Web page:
One thing that strikes me as I’ve become more conscious of my foods is how frequently I, shall we say, lick the spoon. I nibble on everything when preparing meals. Throw back some Cheerios after pouring a bowl for the girls, breaking off a square of Lindt because I happened to open the cupboard. It’s not a lot in the scheme of a day’s worth of food. But like all small things, they add up. I could see now that my issues were even bigger than I had thought.

Week 3

This week was the big ax. Cutting most fructose, including fruit. Since fruit affects blood sugar the same way chocolate does, it’s out for a few weeks just to get to a sort of ground zero. It would come back later so I was not worried. I found that the two weeks of preparation made the transition smooth. I’d already been cutting back the sugar in my tea, hadn’t had any desserts except my daughter’s birthday treats. This week I stopped using the other condiments that contain sugar – no A1 or barbeque sauce. At least I got to keep eating bread. Its sugar content is relatively low, around 4-6 percent. *choirs sing

Week 4

Feeling jittery. As if I drank two or three cups of espresso and now my shoulders are firmly rooted in my ears and my belly acts as if a new boyfriend is walking into the room.

My clothes are feeling a little looser. The scale says I’m down a few pounds. I had had a cold, though, so I’m not sure if the decreased appetite I’ve noticed was related to my changing tastes on the IQS program or being under the weather. Nevertheless, I generally eat when I’m hungry and stop when I’m full. A welcome change.

I took a sip of a new soft drink that contains stevia and sugar, just to see if I’d be turned off of sugary tastes as some people tend to be after a while without sugar. Sadly, it tasted pretty good, actually, and I wasn’t grossed out by the sweetness. I’m thinking I’ll be just fine returning to chocolate and ice cream after these eight weeks are through.

Week 5

Well look at that! I’m turning into a morning person! And I hate morning people. *wink The miracle here is that my girls still wake me in the night, but now I can go back to sleep with fewer problems. This is huge! Before, when I’d get woken up at 2:30 a.m., it would be close to 6 a.m. before my body felt tired again. And guess what happens then? Time to start the day.  I’ve even found that I am often not finishing my cup of caffeinated tea in the morning.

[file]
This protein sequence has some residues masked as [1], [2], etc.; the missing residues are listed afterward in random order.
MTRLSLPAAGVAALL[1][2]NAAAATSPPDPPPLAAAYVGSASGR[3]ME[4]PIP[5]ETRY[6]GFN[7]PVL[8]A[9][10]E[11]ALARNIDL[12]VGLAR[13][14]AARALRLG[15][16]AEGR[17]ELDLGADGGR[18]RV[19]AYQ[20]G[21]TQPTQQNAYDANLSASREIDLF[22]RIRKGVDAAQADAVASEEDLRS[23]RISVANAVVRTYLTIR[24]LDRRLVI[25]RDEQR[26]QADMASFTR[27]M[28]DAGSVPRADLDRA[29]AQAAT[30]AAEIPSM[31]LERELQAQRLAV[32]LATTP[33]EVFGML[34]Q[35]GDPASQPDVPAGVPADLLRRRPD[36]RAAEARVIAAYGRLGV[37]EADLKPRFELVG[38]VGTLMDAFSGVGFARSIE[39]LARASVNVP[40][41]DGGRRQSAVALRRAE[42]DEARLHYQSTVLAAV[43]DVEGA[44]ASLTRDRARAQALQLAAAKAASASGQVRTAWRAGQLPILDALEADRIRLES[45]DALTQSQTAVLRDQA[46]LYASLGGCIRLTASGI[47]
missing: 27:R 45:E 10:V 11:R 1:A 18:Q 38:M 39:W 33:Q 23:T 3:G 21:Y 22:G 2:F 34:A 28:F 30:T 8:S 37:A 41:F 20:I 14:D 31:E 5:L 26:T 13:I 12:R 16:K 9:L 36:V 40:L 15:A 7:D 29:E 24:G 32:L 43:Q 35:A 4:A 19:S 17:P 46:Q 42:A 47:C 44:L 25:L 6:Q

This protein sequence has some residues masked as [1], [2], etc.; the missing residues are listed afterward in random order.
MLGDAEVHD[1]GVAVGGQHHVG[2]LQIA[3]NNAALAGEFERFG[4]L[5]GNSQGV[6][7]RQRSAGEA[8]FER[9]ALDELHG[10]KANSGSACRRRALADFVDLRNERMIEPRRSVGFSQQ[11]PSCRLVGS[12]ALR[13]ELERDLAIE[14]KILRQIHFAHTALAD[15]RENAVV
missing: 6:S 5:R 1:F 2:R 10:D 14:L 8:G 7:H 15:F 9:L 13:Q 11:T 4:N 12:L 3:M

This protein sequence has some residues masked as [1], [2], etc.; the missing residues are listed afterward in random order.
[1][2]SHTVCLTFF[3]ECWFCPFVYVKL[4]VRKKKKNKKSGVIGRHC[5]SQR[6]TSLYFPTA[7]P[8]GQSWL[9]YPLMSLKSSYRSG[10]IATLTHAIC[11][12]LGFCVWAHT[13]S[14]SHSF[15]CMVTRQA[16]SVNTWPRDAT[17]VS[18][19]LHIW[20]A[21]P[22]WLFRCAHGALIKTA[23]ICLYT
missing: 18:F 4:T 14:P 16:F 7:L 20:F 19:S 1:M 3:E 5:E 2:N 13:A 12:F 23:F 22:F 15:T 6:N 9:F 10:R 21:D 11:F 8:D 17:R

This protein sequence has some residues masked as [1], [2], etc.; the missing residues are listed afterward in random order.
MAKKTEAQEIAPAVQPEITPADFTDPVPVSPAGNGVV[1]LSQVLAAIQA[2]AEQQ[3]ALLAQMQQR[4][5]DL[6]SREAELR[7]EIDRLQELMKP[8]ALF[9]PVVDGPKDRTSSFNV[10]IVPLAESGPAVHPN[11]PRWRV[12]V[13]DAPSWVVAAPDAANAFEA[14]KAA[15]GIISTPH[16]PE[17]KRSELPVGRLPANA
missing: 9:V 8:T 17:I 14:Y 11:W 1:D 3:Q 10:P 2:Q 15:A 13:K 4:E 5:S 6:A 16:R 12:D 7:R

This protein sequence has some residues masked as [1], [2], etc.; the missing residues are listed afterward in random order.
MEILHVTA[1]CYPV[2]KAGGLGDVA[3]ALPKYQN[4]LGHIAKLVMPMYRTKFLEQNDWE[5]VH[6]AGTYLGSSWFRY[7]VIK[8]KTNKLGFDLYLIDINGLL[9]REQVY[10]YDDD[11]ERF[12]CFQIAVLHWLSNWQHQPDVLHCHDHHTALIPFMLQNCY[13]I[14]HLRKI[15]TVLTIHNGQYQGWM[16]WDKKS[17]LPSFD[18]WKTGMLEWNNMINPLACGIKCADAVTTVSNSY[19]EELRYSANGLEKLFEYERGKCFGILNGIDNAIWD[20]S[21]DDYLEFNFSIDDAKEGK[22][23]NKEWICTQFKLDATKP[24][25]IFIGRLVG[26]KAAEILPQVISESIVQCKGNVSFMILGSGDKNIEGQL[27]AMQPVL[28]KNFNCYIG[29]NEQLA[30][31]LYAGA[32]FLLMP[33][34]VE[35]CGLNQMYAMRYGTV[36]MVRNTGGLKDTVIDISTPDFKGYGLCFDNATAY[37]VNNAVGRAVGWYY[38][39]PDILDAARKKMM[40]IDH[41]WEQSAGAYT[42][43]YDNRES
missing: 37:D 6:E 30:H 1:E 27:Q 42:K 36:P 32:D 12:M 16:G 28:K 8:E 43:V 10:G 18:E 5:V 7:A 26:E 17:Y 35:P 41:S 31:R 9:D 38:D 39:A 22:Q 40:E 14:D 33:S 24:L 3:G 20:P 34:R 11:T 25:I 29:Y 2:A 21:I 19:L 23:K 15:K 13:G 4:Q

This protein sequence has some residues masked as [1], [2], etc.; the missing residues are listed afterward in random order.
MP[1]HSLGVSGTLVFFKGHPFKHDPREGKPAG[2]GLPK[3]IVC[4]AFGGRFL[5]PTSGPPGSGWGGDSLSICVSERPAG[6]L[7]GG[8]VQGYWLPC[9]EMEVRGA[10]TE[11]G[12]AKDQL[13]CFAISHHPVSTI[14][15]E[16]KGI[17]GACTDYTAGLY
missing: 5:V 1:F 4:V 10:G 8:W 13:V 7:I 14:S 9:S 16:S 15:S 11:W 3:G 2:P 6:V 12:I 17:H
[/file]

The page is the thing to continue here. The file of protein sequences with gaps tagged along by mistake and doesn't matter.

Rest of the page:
Even with a great start to the day, however, I was absolutely dragging in mid afternoon. My workouts felt so labored. I need to nap during the girls’ nap and quiet times. I emailed the IQS team concerned I was doing something wrong or if this was the way sugar detox felt. They responded right away reminding me to take the extra rest my body needs while adjusting out of the sugar high-crash cycle, and eat some slow-release carbs, like sweet potato and pumpkin.

A highlight of the week — tart fruit comes back in in the form of a green smoothie. I have to admit, it was really quite good. I’m getting used to cleaning my blender but it’s still a bit of a pain. I’m not sure I’m a smoothie person.

Week 6

Last week I didn’t need my black tea, but I was still making it. I get so attached to the way I always do things, things that make me feel good. It’s easy to fear that the new thing just won’t be the same. But making tea and not drinking it is, aside from wasteful, just silly business. This week I let it go. No caffeine, no bad reactions. I was fine without. I love trying new herbal teas, particularly blends containing anise, peppermint or licorice. They give a sweet flavor that makes me feel like I’m having a treat. I don’t miss my morning jolt.